August is traditionally the month for family holidays and the royal family is no different. But nowadays we never get to see those wonderful photographs of them lounging on yachts – the King as Prince of Wales used to take John Latsis’ boat every summer for a cruise with the young princes and his close friends. Before that they spent time on Mallorca with King Juan Carlos and Queen Sofía at Marivent Palace in Palma. As a single woman Diana favoured the Caribbean, while Fergie preferred the South of France.
Queen Camilla loves the sun and swimming in the sea, and used to go sketching in Italy or France, but now she has teenage grandchildren she wants to spend the little time she has available with them before they are too old for family holidays. The King enjoys a week on his own at the Castle of Mey, working and only taking time off to enjoy some fishing.
The Princess Royal, like the late Queen, has always preferred being in Scotland, where she and her husband Vice Admiral Sir Timothy Laurence sail their yacht on the west coast. As she celebrates her 73rd birthday this month, Anne has been voted the most popular member of the royal family after the Prince and Princess of Wales and their children: it’s a far cry from when, in her youth, she was considered the rudest.
Aside from the £1.6 million cost to the Royal Household for the Queen’s funeral the annual financial report divulged some interesting travel facts. Two of the trips the King had to make from Aberdeen to RAF Northolt last September were by charter flight, one in support of Operation London Bridge – the code name for the plan following the death of Queen Elizabeth II – the other described as ‘residence to residence’. According to the report they cost more than £23,000 each, so it is understandable that the King flies only when he absolutely has to. Buckingham Palace had previously said that Charles ‘was pretty allergic’ to travelling by helicopter for environmental reasons and would usually find a reason not to do so.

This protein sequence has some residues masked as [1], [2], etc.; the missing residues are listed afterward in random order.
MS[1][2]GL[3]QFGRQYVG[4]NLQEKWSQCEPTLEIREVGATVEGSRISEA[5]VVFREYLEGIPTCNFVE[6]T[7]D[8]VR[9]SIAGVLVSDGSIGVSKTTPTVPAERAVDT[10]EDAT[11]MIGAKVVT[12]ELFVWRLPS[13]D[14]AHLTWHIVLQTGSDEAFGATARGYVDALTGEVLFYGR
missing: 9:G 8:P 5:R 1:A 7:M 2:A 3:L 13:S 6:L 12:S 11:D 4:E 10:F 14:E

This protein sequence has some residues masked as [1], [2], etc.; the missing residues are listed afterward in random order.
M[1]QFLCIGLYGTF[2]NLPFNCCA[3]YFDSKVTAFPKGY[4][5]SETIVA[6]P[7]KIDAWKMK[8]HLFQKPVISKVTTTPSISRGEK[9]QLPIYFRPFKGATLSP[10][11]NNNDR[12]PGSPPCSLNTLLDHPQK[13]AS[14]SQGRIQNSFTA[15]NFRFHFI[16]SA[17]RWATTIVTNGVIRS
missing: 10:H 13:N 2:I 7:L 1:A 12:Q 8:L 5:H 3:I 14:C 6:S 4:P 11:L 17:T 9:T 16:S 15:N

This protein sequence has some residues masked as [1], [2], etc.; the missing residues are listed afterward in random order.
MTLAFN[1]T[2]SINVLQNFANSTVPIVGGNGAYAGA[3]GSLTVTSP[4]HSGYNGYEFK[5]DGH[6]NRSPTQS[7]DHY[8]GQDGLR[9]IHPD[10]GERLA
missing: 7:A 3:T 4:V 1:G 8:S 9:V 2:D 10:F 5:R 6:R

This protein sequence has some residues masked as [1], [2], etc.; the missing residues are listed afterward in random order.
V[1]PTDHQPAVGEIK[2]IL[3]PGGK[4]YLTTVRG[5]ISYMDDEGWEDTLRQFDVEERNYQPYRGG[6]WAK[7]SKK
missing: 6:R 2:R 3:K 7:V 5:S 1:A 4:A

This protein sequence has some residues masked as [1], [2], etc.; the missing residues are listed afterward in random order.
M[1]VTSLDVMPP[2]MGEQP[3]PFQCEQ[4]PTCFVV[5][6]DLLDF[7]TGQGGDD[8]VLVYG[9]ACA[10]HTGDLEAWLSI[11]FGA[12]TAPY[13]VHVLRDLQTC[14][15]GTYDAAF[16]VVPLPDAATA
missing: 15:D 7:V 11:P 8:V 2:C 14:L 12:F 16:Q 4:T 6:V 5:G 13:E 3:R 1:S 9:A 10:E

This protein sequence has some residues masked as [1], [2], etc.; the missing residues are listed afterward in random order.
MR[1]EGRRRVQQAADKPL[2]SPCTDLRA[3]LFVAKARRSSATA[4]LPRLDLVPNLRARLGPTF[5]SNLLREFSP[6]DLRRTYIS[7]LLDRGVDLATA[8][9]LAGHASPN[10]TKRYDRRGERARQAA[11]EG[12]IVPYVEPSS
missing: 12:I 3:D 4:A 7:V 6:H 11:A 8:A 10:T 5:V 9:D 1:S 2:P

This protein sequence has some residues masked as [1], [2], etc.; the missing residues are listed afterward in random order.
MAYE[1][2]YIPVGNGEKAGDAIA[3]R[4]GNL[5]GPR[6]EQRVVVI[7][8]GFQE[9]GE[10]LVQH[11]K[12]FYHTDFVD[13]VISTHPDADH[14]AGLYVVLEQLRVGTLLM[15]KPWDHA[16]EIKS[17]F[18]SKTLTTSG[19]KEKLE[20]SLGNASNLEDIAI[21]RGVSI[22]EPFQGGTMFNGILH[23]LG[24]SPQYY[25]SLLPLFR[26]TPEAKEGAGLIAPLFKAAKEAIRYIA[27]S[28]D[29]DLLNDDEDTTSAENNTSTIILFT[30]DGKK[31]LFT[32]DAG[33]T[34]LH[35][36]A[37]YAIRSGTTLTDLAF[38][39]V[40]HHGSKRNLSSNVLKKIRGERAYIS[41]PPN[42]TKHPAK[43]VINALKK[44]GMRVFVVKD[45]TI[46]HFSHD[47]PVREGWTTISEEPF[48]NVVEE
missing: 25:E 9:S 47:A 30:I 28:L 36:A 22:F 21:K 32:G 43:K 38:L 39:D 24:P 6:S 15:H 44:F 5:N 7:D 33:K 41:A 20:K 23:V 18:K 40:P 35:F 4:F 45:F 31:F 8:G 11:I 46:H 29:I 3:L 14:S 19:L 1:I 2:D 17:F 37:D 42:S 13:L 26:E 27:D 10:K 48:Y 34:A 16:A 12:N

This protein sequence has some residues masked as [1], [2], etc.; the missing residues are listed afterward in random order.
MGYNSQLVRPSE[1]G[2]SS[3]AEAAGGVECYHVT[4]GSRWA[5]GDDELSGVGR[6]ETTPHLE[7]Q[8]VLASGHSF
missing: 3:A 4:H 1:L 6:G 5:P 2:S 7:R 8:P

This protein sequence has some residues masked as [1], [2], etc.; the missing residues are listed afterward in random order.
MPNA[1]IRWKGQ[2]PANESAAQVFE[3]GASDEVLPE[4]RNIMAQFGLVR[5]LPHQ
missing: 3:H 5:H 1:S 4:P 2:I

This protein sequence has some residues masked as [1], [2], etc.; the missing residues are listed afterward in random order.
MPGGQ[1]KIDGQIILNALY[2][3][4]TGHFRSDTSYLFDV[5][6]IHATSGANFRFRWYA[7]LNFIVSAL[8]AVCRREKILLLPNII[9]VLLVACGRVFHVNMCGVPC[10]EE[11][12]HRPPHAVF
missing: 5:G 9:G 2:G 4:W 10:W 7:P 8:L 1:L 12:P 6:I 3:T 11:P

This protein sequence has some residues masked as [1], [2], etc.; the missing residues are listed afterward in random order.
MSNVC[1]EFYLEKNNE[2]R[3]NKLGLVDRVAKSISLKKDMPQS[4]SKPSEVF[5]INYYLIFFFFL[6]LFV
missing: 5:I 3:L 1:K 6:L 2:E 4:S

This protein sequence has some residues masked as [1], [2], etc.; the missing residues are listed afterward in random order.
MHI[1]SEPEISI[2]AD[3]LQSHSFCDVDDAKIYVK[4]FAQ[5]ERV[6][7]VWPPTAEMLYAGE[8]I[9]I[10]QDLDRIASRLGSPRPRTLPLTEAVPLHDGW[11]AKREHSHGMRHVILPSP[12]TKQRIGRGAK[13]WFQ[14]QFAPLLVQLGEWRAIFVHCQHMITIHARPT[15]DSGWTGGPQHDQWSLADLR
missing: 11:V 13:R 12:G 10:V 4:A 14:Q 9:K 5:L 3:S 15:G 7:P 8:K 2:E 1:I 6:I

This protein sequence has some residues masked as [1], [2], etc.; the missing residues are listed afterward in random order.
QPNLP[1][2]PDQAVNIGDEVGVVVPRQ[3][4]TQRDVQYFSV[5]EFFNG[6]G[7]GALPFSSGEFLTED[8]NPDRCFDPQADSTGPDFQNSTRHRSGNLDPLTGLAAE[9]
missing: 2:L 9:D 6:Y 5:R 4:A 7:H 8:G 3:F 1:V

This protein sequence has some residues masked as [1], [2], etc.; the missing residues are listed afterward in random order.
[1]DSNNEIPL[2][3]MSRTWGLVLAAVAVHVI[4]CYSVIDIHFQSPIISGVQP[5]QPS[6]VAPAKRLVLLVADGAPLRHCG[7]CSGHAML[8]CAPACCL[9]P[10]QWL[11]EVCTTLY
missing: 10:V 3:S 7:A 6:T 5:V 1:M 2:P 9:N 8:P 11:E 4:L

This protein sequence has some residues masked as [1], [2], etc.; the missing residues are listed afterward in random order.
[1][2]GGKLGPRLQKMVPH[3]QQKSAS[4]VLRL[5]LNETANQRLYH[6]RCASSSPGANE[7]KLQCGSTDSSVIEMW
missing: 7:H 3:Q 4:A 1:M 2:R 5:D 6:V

The Royal Train, beloved by the late Queen, is also expensive but has been given a reprieve after it was considered for decommission following her death. The fact it provides secure overnight accommodation apparently negates the significant cost of running it.
Responding to questions about when – if ever – the King and Queen will move into Buckingham Palace it was announced that they would make it their London residence when the ten-year refit is complete. The next phase will take roughly four years and according to Buckingham Palace ‘it is currently the intention that Their Majesties will occupy the private apartments of Her [late] Majesty at the end of the reservicing programme’.
The Prince of Wales has launched Homewards, an ambitious campaign to end homelessness for good within five years, and in late June he undertook a two-day tour of the six chosen locations around the United Kingdom to highlight the programme.
The prince was first taken by his mother to The Passage – a hostel for the homeless run by nuns – at the age of eleven: he has been a visitor ever since. William has indicated that when the time is right he will introduce his own children to the issues he confronted with his mother that have shaped his objectives ever since.